Brian Grau

Brian Grau

19 observations in 6 expeditions

Recent Observations

This is a very late post (like 2 years late). On another trip to this lake another survey was done. After spending time searching, the tether came into sight and we were able to trace that to the ROV. This video is the story of the entire search and recovery effort!

The third dive of the day was completed using Brian’s ROV. This ROV is an OpenROV v2.8 and has external lights as well as a neutrally buoyant tether.

Jaime conducted the first dive with his custom ROV (which utilizes the OpenROV electronics, software, and external lights). Manyu conducted the second dive with his OpenROV v2.6.

We did a little bit of research using Google Maps to get an idea of where we were going. Once we had everything packed up we just went for it!

The three dives were all successful. Visibility was extremely limited and without the external lights this mission would have been nearly impossible past about 1m of depth. There was one small entanglement issue when the ROV was left un-piloted momentarily and the current swept it into the pilings. Since visibility was so bad it was impossible to see where the tangle was. After some effort the ROV was able to break free and drive to shore. The tangle was still wrapped around the pole. The tether was disconnected from the ROV (thank goodness for quick disconnects) and then pulled back around to untangle it. Overall the expedition was a success with everyone having a good time and the robots seeing some interesting things. We are all looking forward to next months Monthly Expedition Day!

After doing some brainstorming of places to go for the Monthly Expedition Day we settled on doing some exploring around the Fruitvale Bridge to see what is around there. We wanted to see is there was any life and if we could find anything interesting.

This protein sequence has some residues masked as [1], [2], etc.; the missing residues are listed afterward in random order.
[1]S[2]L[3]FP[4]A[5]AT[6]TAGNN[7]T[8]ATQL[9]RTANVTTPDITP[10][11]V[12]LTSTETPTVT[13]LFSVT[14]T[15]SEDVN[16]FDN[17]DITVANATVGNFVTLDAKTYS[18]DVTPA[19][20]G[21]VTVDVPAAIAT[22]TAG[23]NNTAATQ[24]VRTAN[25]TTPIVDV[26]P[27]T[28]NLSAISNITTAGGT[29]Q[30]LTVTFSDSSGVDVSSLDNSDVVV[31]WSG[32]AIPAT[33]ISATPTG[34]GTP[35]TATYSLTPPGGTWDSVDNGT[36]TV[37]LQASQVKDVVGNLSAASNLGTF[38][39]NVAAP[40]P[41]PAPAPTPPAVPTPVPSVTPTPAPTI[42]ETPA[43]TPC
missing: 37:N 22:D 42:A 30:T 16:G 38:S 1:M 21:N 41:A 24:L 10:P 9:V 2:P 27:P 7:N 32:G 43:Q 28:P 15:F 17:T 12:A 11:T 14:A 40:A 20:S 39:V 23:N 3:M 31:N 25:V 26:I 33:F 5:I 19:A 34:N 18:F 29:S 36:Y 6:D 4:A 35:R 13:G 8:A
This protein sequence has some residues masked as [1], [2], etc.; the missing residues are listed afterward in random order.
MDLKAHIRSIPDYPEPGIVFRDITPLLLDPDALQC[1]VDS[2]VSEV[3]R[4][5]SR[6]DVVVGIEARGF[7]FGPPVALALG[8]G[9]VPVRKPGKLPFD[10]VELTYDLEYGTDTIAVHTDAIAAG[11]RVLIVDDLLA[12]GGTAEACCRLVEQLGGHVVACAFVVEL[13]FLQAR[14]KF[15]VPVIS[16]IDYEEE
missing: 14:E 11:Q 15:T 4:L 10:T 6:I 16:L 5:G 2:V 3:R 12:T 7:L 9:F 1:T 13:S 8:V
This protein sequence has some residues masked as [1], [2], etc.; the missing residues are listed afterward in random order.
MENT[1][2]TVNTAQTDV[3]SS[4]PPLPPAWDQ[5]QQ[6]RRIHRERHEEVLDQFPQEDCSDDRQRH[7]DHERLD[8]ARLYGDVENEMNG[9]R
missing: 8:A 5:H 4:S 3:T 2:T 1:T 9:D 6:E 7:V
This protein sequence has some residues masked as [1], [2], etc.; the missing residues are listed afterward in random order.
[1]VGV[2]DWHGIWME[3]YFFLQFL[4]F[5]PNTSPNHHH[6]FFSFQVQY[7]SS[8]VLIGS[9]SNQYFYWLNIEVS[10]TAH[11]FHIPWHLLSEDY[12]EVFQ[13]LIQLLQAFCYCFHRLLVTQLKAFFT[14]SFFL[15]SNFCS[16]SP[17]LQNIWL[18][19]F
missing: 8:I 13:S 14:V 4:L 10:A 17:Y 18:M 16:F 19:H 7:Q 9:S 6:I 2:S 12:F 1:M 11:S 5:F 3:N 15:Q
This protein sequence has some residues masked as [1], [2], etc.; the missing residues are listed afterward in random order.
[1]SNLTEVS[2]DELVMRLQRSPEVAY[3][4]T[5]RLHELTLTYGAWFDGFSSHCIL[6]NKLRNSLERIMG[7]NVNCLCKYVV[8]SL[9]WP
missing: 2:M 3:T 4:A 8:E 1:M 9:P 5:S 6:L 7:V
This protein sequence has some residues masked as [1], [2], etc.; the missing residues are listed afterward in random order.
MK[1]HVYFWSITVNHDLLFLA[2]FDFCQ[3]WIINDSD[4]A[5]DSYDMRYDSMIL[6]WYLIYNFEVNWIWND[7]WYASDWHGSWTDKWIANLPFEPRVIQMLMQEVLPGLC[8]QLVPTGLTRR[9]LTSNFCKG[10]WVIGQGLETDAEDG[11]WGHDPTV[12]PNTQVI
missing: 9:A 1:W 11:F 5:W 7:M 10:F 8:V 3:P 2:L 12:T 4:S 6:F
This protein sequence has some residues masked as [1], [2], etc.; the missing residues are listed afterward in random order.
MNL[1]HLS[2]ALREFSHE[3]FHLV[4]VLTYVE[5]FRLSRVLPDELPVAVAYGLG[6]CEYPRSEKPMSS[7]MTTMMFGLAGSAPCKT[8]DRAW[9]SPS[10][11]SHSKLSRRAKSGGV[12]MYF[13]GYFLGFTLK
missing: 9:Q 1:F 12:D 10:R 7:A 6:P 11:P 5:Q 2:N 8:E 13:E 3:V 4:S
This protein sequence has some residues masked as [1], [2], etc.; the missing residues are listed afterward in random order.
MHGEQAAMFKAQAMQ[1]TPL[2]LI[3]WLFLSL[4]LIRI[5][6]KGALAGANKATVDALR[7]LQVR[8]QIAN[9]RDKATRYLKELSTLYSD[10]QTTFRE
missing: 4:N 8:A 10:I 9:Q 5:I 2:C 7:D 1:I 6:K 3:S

We went back to the drain pipe with an OpenROV v2.8 with an external light and neutrally buoyant tether to investigate even more of the pipe.

Happy Mother's Day from everyone at OpenROV!

Ultimately we did not end up finding the ROV. The dock that it was tied to was removed and we are guessing it was either dragged to a different part of the lake, or the tether snapped and we need to search the exact spot the ROV was tangled. I hope to go back sometime this summer and continue the search. We are also going to follow up on a lead with the person who removed the dock.

We also found a few tires at the bottom.

While looking for the ROV we found some interesting things on the bottom of the lake.

Found a water intake for the cabins that are by the lake.

ROVs packed up and ready to rescue their lost friend. Time to drive from North Lake Tahoe to South Lake Tahoe.

On August 3, 2014 OpenROV #589 was left of the bottom of Fallen Leaf Lake. It was being used to inspect some chains that were holding a dock to the shore. The tether was tangled in fallen trees, resulting in the ROV being stuck on the bottom. The decision was made to leave it there and conduct a long term test of the ROV at depth. It has now been 9 months and it is time to retrieve the ROV and see what state it is in. Follow along to learn the state of the little lonely robot.

The production team from OpenROV made the trip to rescue this ROV since we were in Tahoe for the weekend testing other various systems. We set up a version 2.7 ROV and deployed it from a dock.

After 2.5 hours of searching we found the SS Tahoe. The bow was sitting in water that was 112 meters deep. If you watch the last 40 minutes of the video below you can see the ship.

We will be using two ROVs to attempt to find and explore the SS Tahoe. You can watch the live stream of our attempt.

Starting a night dive on the SS Tahoe. We are live streaming the video from the ROV.

After bringing the ROV up from a depth of 93 meters (over 300 ft) we believe we have determined the cause of the failure. The endcaps on this ROV are similar to the traditional endcaps but there is one layer that is aluminum instead of plastic. As the ROV descended and the pressure increased, these layers delaminated (seen on the right side of the image) causing water to flood into the electronics tube. We believe that this happened at a depth of just over 50 meters after analyzing the video and the rate of decent. With the endcaps failed, there was a tremendous amount of pressure on the electronics chassis and the shock of hitting the bottom of the lake caused the chassis, including the electronics board, to snap (as seen in the middle of the image). Once the electronics board snapped communication with the ROV was lost.

Expeditions Following